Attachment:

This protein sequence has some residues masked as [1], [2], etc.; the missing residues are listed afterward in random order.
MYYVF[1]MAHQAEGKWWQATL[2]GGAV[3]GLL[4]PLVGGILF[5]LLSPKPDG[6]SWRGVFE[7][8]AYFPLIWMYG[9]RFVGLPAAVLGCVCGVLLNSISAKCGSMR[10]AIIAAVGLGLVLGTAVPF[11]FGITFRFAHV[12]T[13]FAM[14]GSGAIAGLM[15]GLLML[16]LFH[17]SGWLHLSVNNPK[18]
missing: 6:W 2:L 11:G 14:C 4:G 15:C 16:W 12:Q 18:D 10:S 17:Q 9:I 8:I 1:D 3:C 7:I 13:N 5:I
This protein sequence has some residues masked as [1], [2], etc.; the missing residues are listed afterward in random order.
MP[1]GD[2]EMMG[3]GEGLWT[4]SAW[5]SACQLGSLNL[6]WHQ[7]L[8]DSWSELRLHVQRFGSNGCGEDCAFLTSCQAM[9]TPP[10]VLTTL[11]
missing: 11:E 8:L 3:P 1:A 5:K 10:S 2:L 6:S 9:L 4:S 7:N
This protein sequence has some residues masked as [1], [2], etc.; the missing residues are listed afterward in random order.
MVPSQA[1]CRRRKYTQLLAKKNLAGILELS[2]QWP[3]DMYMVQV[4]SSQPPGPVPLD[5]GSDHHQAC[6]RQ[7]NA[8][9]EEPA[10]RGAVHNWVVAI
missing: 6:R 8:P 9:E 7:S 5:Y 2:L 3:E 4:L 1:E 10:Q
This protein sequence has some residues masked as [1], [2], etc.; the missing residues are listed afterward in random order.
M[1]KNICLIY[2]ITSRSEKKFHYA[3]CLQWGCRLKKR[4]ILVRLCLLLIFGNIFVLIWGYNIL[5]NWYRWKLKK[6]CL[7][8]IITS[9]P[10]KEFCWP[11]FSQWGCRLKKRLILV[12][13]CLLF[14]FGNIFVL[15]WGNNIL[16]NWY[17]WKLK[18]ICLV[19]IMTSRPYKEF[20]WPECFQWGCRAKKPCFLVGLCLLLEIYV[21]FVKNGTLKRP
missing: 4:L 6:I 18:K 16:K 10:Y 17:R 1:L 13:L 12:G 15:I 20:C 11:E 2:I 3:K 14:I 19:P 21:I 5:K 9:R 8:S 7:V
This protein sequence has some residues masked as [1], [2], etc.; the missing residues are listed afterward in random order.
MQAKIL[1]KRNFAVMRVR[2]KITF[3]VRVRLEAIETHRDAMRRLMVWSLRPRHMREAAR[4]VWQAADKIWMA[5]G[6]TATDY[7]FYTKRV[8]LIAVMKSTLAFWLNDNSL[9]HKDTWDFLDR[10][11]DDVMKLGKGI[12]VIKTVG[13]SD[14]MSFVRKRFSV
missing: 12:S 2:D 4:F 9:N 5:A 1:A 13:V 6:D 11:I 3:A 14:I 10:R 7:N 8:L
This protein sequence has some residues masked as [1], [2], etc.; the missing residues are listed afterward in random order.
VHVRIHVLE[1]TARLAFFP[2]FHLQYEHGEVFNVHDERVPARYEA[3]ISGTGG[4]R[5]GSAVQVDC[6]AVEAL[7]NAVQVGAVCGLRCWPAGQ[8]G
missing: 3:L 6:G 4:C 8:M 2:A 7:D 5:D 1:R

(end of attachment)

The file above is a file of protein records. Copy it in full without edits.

This protein sequence has some residues masked as [1], [2], etc.; the missing residues are listed afterward in random order.
MYYVF[1]MAHQAEGKWWQATL[2]GGAV[3]GLL[4]PLVGGILF[5]LLSPKPDG[6]SWRGVFE[7][8]AYFPLIWMYG[9]RFVGLPAAVLGCVCGVLLNSISAKCGSMR[10]AIIAAVGLGLVLGTAVPF[11]FGITFRFAHV[12]T[13]FAM[14]GSGAIAGLM[15]GLLML[16]LFH[17]SGWLHLSVNNPK[18]
missing: 6:W 2:L 11:G 14:C 4:G 15:C 16:W 12:Q 18:D 10:S 17:Q 9:I 8:I 1:D 3:C 7:I 13:N 5:I
This protein sequence has some residues masked as [1], [2], etc.; the missing residues are listed afterward in random order.
MP[1]GD[2]EMMG[3]GEGLWT[4]SAW[5]SACQLGSLNL[6]WHQ[7]L[8]DSWSELRLHVQRFGSNGCGEDCAFLTSCQAM[9]TPP[10]VLTTL[11]
missing: 11:E 8:L 3:P 1:A 5:K 10:S 2:L 6:S 9:L 4:S 7:N
This protein sequence has some residues masked as [1], [2], etc.; the missing residues are listed afterward in random order.
MVPSQA[1]CRRRKYTQLLAKKNLAGILELS[2]QWP[3]DMYMVQV[4]SSQPPGPVPLD[5]GSDHHQAC[6]RQ[7]NA[8][9]EEPA[10]RGAVHNWVVAI
missing: 6:R 8:P 9:E 7:S 5:Y 2:L 3:E 4:L 1:E 10:Q
This protein sequence has some residues masked as [1], [2], etc.; the missing residues are listed afterward in random order.
M[1]KNICLIY[2]ITSRSEKKFHYA[3]CLQWGCRLKKR[4]ILVRLCLLLIFGNIFVLIWGYNIL[5]NWYRWKLKK[6]CL[7][8]IITS[9]P[10]KEFCWP[11]FSQWGCRLKKRLILV[12][13]CLLF[14]FGNIFVL[15]WGNNIL[16]NWY[17]WKLK[18]ICLV[19]IMTSRPYKEF[20]WPECFQWGCRAKKPCFLVGLCLLLEIYV[21]FVKNGTLKRP
missing: 4:L 6:I 18:K 16:K 10:Y 17:R 1:L 13:L 12:G 15:I 20:C 11:E 2:I 3:K 14:I 19:P 21:I 5:K 9:R 8:S 7:V
This protein sequence has some residues masked as [1], [2], etc.; the missing residues are listed afterward in random order.
MQAKIL[1]KRNFAVMRVR[2]KITF[3]VRVRLEAIETHRDAMRRLMVWSLRPRHMREAAR[4]VWQAADKIWMA[5]G[6]TATDY[7]FYTKRV[8]LIAVMKSTLAFWLNDNSL[9]HKDTWDFLDR[10][11]DDVMKLGKGI[12]VIKTVG[13]SD[14]MSFVRKRFSV
missing: 12:S 2:D 4:F 9:N 5:A 1:A 13:V 6:D 11:I 3:A 14:I 10:R 7:N 8:L
This protein sequence has some residues masked as [1], [2], etc.; the missing residues are listed afterward in random order.
VHVRIHVLE[1]TARLAFFP[2]FHLQYEHGEVFNVHDERVPARYEA[3]ISGTGG[4]R[5]GSAVQVDC[6]AVEAL[7]NAVQVGAVCGLRCWPAGQ[8]G
missing: 3:L 6:G 4:C 8:M 2:A 7:D 5:D 1:R